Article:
It's that time of year: The time when that most glamorous of gamefish, Salmo salar, "the leaper," returns from the ocean and ascends its natal streams to spawn—there to be pursued by legions of impassioned anglers, anglers who essay hundreds, even thousands of casts hoping to feel the urgent throb of an Atlantic salmon on the end of their line.
Atlantic salmon don’t feed in fresh water, of course; as Lee Wulff so famously put it, what you fish for, really, is their memory of feeding. And of the countless flies devised in the hopes of triggering that memory, the most iconic are the full-dress featherwing patterns, a class exemplified by the likes of the Jock Scott (certainly the most famous salmon pattern of all), the Durham Ranger, and the Thunder-and-Lightning. Stunningly ornate, bafflingly complex, and obscenely challenging to tie, these flights of fancy proliferated in the Victorian and Edwardian eras, when the sun never set on the British Empire and “fly-dressers,” as they were called then, had access to literally every feather their hearts desired.
These days, few featherwing flies ever feel the cool caress of salmon water, their place having been almost wholly taken over by less expensive (and more durable) hairwing patterns. They’re still being tied for decorative and artistic purposes, however, and tyers of skill and imagination are still taking the basic featherwing template and designing new patterns in the classic style.
Pete Fleischman of Neenah, Wisconsin, is one such tyer. I need to come clean here and acknowledge that Pete is a friend and fishing buddy—the kind of friend and fishing buddy who will not only show you his favorite stretch of Hex water but take you to his secret brook trout pond without blindfolding you first. Pete also happens to be a fabulous fly-tyer, a meticulous craftsman whose trout flies are exquisite but who especially relishes the intricate challenge posed by classic featherwing salmon flies. I mean, the guy forges and snells his own hooks, for crying out loud!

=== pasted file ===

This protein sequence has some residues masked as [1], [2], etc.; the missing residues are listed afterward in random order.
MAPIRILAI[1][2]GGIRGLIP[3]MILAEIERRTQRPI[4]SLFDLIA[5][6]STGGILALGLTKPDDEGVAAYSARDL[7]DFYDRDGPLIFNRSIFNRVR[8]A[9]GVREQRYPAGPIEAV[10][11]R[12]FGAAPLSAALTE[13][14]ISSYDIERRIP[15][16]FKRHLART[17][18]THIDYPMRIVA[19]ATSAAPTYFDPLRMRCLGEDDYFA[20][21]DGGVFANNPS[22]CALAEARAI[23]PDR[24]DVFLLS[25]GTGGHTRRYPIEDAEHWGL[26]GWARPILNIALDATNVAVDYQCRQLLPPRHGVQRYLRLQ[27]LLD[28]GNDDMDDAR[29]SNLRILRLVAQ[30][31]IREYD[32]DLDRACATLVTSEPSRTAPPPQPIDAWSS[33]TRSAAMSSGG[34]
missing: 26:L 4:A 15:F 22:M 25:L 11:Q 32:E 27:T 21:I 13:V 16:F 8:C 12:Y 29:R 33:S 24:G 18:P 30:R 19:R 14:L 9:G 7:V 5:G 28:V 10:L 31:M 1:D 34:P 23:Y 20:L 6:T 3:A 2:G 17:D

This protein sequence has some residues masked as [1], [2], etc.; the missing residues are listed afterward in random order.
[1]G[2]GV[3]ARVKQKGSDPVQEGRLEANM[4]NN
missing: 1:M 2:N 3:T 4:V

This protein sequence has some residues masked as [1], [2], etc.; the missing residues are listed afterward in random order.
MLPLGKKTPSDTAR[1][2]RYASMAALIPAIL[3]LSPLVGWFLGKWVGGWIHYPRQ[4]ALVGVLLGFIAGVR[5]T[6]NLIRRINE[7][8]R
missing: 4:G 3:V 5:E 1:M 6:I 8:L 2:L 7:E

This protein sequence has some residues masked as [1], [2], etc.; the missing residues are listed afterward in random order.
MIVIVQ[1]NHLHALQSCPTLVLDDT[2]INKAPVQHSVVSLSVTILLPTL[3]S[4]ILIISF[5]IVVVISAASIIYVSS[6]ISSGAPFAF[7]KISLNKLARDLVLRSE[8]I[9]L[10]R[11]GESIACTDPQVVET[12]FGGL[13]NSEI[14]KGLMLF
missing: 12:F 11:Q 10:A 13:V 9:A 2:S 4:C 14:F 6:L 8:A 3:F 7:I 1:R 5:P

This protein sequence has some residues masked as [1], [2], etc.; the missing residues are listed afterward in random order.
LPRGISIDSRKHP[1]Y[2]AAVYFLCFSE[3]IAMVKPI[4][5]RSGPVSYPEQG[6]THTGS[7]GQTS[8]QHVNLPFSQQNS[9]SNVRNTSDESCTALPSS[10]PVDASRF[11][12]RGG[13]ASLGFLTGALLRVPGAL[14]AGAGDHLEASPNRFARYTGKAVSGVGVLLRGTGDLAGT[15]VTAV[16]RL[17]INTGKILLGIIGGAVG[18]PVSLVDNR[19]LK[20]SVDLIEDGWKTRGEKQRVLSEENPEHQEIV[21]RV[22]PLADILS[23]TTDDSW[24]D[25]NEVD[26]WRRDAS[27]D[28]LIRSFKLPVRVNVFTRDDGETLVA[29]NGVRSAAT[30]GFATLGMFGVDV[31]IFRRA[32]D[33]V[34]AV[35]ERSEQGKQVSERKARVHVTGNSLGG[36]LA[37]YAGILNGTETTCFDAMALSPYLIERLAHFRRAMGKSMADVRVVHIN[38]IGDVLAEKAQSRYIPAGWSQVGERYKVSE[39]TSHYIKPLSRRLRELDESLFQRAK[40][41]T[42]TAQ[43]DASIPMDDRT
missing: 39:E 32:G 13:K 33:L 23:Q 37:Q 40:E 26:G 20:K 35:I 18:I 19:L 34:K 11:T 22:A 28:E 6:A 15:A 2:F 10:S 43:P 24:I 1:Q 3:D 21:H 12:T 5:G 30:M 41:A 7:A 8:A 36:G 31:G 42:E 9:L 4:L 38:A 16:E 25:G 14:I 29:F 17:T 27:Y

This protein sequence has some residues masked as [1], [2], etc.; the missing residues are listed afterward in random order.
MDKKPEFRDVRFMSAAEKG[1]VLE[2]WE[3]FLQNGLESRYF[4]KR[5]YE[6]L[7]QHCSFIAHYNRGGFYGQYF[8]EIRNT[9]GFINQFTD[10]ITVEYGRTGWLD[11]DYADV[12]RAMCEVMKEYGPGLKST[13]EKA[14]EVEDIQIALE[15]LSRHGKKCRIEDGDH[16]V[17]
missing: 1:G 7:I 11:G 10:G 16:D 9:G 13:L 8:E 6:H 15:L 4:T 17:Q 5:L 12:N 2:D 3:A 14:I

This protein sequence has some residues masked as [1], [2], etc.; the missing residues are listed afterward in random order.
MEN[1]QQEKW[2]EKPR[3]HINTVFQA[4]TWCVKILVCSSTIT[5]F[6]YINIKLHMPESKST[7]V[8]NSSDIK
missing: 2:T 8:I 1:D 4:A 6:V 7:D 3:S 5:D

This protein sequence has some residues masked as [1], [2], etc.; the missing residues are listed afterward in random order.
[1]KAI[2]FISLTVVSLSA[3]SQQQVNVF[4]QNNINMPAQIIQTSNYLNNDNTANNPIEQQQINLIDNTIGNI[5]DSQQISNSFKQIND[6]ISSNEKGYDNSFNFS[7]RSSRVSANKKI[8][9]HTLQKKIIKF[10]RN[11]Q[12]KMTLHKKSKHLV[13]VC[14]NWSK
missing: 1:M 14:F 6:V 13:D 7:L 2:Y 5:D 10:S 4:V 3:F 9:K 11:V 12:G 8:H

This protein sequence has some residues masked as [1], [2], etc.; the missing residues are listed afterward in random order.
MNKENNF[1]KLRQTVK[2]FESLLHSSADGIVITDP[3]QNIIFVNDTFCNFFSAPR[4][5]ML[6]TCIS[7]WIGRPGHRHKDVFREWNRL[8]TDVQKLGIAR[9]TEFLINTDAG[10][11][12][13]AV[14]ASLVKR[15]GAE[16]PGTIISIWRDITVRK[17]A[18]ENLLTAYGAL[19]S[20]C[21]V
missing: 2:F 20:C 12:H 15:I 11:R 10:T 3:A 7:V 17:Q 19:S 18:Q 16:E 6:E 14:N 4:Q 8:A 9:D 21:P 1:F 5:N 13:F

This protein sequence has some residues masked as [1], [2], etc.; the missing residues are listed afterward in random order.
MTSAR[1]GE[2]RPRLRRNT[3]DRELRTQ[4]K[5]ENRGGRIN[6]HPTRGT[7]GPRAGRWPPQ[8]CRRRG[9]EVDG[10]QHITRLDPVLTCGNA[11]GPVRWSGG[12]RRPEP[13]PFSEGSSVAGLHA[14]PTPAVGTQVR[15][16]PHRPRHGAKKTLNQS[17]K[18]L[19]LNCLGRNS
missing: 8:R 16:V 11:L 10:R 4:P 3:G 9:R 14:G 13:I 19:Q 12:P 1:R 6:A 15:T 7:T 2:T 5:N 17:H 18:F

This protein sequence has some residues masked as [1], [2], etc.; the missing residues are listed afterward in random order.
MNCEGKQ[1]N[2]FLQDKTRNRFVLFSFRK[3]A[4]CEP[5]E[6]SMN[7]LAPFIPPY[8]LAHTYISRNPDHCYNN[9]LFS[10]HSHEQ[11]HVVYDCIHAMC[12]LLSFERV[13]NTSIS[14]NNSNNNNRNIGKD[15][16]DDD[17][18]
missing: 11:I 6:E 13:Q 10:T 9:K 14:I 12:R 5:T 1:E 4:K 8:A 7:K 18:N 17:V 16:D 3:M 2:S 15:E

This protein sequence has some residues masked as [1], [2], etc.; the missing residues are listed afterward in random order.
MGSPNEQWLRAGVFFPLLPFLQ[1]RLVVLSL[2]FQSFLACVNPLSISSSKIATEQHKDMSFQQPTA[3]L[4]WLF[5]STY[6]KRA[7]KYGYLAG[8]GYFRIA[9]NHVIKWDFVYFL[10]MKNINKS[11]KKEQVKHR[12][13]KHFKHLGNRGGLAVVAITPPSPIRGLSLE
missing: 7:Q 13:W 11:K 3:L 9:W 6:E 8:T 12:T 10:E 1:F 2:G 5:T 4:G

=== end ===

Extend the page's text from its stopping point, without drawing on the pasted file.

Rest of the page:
Recently, in honor of his daughter Katie’s earning her doctorate in pediatric psychology from the University of Wisconsin-Milwaukee, Pete designed a fly he calls the Ph.D. Elegant, balanced, and based on the UW-M school colors—black, gold, and magenta—its materials include feathers from golden pheasant, wood duck, speckled bustard, turkey, and jungle cock. There’s also Japanese silk, black ostrich herl, oval silver tinsel—the list goes on.
Pete once told me that if his house burned down, the only thing he’d really miss would be his fly-tying materials. “I have more than a lot of fly shops do,” he laughed.
Now, any father would be proud of his daughter for earning a doctorate, but in this instance there’s a movie-worthy back story: In 1994, when Katie was 13, a nagging pain in her leg proved to be advanced osteosarcoma—bone cancer, in layman’s terms. During a 15-hour limb-salvage procedure at Children’s Hospital in Milwaukee (it shouldn’t have taken that long, but there were unforeseen complications), Katie received a prosthetic knee and bone implants that allowed her to keep her leg and a large degree of normal function. A year of intensive chemotherapy followed and as soon as Katie got the all-clear from her doctors she and her parents jetted off for her Make-A-Wish adventure: diving in the Cayman Islands.
Cancer may have gotten in her way, but damned if she was going to let it slow her down.
Katie’s struggles weren’t completely behind her, though. As a teenager she wrestled with debilitating emotional issues, and when she emerged from that dark place, stronger for the experience, she felt a passionate calling to help children in extremis. And she has devoted herself to this cause ever since. Now a nationally recognized authority on pediatric pain management, she’s a Staff Psychologist at Boston Children’s Hospital and an Instructor of Psychology at Harvard Medical School.
Yeah, “Wow” is right. I kid Pete that Katie can’t possibly be his daughter and he laughs that the only thing she got from him is his stubbornness.
And now she’s inspired an Atlantic salmon fly. She probably won’t include this tidbit on her CV, but still, how many of us can say that?